Blood from individuals with autism could help researchers identify biomarkers to diagnose the disorder and learn more about related symptoms, such as gastrointestinal complaints, says molecular biologist Valerie Hu.
Expert opinions on trends and controversies in autism research.
The etiology of autism may be best understood as an impairment of neuronal circuits, specifically interneurons that dampen signals in the brain, says neuroscientist Gordon Fishell.
Over the past 30 years, autism research pioneer Fred Volkmar says he has learned that researchers should be humble when assigning meaning to autism behavior, and seek to translate their findings into useful applications.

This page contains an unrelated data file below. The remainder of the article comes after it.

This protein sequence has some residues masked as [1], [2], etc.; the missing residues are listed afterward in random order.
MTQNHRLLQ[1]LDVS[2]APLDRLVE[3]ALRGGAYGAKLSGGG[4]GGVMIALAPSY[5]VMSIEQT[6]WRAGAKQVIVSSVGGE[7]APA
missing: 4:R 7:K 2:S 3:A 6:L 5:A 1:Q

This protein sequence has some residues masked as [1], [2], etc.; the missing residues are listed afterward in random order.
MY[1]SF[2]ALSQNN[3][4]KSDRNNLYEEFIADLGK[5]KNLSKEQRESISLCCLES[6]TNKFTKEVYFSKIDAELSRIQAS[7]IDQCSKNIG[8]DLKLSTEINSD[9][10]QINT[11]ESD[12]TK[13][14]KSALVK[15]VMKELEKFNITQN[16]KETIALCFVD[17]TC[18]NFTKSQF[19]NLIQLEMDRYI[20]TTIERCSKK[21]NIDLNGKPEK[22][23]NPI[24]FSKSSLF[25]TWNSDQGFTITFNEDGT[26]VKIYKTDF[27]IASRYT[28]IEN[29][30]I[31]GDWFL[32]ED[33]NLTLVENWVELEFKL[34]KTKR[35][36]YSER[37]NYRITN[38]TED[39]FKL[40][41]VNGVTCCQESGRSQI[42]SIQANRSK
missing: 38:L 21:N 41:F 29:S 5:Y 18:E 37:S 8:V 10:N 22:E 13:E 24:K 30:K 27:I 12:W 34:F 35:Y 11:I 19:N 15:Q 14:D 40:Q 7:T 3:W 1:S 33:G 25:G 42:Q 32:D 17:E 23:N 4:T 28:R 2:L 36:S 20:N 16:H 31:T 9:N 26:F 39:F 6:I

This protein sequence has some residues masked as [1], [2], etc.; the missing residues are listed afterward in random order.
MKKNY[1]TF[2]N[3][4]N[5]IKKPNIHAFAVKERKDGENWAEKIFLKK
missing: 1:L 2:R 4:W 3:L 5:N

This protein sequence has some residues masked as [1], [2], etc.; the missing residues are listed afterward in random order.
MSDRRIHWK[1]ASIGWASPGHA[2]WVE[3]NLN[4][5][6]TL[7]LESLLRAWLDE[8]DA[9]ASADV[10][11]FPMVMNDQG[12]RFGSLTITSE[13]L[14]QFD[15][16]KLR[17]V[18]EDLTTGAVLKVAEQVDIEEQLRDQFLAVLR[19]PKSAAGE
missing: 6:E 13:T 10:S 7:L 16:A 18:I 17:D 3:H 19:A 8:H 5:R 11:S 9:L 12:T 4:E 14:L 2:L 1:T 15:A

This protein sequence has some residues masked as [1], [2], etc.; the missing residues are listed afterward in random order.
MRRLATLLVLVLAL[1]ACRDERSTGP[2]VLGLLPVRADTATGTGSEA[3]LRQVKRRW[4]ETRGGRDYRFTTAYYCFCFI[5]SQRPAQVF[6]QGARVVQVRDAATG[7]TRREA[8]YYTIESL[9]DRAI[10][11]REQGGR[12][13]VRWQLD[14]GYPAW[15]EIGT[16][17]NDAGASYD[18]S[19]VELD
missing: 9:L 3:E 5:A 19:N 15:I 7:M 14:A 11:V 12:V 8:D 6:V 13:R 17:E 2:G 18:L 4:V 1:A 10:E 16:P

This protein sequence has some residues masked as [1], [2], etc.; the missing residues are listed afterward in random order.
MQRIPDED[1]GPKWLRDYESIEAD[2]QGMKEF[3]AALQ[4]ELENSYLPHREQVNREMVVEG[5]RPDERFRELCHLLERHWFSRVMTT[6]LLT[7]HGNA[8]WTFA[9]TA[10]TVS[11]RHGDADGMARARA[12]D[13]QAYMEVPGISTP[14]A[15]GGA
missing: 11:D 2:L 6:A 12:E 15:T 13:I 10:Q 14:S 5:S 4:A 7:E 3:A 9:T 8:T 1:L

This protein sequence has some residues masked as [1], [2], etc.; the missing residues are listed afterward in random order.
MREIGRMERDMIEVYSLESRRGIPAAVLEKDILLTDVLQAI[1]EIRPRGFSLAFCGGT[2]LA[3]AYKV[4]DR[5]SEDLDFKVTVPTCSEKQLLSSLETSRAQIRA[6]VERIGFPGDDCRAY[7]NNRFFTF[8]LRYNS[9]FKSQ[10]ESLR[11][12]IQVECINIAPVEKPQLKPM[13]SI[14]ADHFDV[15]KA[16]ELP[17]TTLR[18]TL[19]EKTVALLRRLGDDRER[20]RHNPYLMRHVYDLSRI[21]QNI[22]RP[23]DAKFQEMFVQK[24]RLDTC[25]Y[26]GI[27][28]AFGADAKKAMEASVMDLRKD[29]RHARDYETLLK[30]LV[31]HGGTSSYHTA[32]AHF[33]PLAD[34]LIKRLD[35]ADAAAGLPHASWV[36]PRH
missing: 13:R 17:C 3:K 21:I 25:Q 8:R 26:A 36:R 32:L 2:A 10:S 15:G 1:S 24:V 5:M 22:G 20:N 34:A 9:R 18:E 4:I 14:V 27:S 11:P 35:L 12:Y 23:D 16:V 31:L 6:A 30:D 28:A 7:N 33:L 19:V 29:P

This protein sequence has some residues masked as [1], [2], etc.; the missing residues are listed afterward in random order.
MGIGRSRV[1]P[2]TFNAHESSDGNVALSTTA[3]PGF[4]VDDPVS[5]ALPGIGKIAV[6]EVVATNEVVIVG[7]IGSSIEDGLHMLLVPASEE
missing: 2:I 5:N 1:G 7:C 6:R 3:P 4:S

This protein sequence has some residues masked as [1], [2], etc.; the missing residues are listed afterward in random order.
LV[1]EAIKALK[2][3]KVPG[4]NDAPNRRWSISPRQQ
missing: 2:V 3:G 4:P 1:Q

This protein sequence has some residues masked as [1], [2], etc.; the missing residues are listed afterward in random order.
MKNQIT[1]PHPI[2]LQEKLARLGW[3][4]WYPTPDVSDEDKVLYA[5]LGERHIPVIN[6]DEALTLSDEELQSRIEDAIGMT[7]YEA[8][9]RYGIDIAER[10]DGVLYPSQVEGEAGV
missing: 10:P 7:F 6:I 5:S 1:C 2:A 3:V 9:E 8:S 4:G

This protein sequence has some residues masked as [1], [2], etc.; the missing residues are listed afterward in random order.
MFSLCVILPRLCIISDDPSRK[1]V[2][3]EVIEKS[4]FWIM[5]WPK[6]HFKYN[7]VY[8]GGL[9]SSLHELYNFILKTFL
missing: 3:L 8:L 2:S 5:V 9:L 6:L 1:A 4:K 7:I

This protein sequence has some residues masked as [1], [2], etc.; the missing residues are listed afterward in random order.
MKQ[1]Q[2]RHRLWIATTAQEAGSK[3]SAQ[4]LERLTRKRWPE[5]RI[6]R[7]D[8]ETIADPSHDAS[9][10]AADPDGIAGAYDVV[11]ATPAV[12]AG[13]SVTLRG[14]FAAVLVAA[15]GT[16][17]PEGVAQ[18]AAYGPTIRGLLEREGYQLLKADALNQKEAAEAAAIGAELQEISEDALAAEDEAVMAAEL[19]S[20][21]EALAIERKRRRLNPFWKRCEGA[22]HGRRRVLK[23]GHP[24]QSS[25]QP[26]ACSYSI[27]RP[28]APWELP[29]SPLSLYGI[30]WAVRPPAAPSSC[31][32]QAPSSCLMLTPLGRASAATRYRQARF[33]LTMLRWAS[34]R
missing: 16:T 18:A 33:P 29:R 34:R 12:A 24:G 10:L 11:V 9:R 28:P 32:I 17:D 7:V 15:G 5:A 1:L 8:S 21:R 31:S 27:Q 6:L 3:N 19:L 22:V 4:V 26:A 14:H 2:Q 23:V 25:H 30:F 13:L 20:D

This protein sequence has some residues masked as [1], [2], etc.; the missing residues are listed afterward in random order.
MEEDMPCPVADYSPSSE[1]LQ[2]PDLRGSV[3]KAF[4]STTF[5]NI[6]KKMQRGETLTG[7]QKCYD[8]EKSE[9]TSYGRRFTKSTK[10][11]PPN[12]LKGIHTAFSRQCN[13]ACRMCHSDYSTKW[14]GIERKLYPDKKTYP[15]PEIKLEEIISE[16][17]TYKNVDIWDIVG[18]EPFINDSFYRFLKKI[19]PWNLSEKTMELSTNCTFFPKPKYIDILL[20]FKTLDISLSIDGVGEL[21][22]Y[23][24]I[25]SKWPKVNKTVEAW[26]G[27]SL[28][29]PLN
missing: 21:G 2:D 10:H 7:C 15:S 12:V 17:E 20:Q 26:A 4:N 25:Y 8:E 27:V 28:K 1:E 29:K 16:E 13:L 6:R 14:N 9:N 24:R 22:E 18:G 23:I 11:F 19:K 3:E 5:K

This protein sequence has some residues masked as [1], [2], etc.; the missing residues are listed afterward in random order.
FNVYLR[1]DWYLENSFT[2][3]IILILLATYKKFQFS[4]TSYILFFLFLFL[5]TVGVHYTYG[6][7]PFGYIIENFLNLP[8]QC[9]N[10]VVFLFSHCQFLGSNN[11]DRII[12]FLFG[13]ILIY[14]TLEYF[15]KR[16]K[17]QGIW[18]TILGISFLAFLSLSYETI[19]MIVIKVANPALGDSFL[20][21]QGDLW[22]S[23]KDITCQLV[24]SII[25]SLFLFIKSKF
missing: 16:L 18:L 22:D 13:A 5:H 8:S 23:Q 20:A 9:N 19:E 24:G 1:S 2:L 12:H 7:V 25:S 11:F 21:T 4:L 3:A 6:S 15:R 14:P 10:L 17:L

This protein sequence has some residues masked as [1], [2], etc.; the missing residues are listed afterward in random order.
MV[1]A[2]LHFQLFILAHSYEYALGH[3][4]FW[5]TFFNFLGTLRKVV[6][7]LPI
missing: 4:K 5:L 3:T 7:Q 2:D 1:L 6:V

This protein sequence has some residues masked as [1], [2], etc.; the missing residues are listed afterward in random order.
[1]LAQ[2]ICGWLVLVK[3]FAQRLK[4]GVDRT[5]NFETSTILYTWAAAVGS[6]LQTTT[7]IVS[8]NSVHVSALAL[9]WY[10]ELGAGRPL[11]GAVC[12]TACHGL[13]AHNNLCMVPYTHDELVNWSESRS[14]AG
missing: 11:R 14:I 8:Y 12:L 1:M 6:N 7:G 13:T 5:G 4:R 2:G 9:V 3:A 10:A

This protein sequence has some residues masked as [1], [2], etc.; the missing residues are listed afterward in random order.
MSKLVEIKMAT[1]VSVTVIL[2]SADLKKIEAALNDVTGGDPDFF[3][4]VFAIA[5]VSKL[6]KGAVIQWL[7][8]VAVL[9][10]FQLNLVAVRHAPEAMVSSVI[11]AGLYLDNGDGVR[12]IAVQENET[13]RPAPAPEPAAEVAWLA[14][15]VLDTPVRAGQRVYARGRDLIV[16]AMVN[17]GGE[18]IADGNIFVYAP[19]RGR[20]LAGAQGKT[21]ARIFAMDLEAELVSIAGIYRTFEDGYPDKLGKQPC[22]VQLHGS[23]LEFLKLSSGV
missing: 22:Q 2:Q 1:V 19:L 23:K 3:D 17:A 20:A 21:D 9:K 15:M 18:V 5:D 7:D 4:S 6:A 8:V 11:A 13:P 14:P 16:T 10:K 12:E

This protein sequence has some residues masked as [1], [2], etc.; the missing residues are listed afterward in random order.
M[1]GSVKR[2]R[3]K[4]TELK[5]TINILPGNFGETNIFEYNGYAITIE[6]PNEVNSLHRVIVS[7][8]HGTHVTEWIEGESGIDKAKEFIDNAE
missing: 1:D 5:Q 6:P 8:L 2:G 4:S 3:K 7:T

Individuals who have autism and dysmorphology comprise a distinct subgroup within the disorder, says geneticist Judith Miles.
Charcot-Marie-Tooth disease and autism are both associated with alterations in the number of copies of certain genetic regions, mutations in multiple candidate genes and with both inherited and spontaneous mutations, notes human geneticist James Lupski.
Including more females in autism research studies will aid the search for genetic and environmental susceptibility factors for the disorder, says genetic psychiatrist Lauren Weiss.